By Mary Buckelew
“Rubrics make powerful promises. They promise to save time. They promise to boil a messy process down to four to six rows of nice neat, organized little boxes. Who can resist their wiles? They seduce us with their appearance of simplicity and objectivity and then secure their place in our repertoire of assessment techniques with their claim to help us to clarify our goals and guide students through the difficult and complex task of writing” (2). Rethinking Rubrics in Writing Assessment (2007), by Maja Wilson
How many points is this assignment worth? How many lines do I need to write? How many pages? Where’s the rubric? Why did I get a 3 in organization? Why didn’t I get full credit? How do I get an A?
Students enter my college freshman writing classes with the above litany of questions, sometimes spoken, sometimes unspoken, but ever present. These questions are as natural as breathing and begin early in students’ K-12 school careers. Read more
This month’s From the Classroom post comes from Tricia Ebarvia, PAWLP Fellow and high school English teacher. If you feel inspired after reading Tricia’s post, please comment below and also consider sharing your own favorite lesson here on the blog. Click here to learn more.
GRADE / SUBJECT
Grade 9, World Literature
1-2 class periods
Whenever my students and I come to the end of any novel study, I’ve always struggled with finding that perfect and elusive “closing” activity—the lesson that can somehow do justice to our novel study before we move on to the next text. While we often do some sort of writing that helps students synthesize their ideas, I don’t think that we always have to write the traditional literary analysis paper in order to engage students in higher level thinking.
In recent years, I’ve shifted my reading and writing practices to try to be as authentic as possible. Whenever I revisit my approach to a text, I ask myself: How authentic is the learning we’re doing? In what ways is the work we do in class work that’s done only in school or work that reflects the type of reading, writing, and thinking that’s out in the world, beyond our classrooms? Read more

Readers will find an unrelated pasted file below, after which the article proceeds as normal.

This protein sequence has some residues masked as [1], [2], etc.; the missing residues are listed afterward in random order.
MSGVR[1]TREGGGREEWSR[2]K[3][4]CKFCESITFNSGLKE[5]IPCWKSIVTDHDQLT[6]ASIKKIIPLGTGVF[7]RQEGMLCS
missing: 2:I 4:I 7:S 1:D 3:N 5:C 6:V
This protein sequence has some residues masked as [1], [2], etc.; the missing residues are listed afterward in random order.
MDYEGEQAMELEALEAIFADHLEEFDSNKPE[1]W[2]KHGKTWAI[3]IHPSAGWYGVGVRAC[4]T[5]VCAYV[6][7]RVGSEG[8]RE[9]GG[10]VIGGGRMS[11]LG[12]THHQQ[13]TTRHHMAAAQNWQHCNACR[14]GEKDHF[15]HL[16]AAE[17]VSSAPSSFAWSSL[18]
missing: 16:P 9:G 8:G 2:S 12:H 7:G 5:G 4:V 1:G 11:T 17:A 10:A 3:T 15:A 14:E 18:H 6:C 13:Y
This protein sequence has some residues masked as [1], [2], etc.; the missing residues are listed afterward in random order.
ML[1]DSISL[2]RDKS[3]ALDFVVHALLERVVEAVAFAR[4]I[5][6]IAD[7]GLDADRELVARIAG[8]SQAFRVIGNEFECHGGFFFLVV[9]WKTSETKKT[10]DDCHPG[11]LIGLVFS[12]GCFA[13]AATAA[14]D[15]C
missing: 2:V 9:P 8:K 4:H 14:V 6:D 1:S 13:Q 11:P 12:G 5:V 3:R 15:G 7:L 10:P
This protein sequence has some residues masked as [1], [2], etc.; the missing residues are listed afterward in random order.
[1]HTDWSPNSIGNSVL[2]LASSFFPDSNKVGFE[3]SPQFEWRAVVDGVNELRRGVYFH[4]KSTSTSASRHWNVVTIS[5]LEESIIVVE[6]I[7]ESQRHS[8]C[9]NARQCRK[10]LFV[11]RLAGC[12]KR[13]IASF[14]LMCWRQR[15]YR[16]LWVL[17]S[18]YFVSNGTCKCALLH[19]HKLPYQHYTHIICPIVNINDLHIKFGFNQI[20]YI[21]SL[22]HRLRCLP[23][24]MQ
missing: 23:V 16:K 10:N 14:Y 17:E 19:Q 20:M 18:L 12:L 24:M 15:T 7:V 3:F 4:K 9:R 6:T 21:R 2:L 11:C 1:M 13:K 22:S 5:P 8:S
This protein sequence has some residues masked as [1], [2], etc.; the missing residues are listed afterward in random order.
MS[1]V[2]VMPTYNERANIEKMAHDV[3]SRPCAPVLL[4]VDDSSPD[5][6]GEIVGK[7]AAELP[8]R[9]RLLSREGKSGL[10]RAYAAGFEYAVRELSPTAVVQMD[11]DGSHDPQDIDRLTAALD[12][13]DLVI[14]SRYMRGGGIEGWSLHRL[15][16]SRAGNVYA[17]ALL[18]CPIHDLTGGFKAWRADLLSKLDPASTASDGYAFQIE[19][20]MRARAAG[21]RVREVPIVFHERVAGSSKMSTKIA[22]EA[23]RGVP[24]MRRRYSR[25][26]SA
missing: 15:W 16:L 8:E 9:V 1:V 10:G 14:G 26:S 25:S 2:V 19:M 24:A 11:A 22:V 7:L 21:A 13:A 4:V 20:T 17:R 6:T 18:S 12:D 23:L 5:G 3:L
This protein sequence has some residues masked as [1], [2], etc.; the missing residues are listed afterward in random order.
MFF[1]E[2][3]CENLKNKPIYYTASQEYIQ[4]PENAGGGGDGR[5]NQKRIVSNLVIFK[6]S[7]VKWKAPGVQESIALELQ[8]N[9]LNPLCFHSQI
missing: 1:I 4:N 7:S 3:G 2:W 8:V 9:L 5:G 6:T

R.J. Palacio’s award-winning children’s novel Wonder and the recent major motion picture of the same name shed light on tender topics for the tween-targeted audience. In the book and movie, kindness, acceptance and friendship triumph over bullying, exclusion and peer pressure. Readers/viewers of all ages can undoubtedly connect with feelings and emotions of the characters in identifying empathy as an important and vital skill for social and emotional growth.
As we begin this New Year, perhaps a companion book, 365 Days of Wonder: Mr. Browne’s Book of Precepts offers us an alternative to traditional resolutions, that for the most part, decrease significantly as the months of the New Year unfold. Read more
In several posts on this site, bloggers have shared ideas for fostering positive teacher inquiry and for sparking student inquiry. As we welcome the new year, I invite you to explore a related question: what strategies can help us to nurture our questioning or inquiry stance as teachers, and how can we extend this stance to our students? Here are some ideas to consider, as we return to our classroom: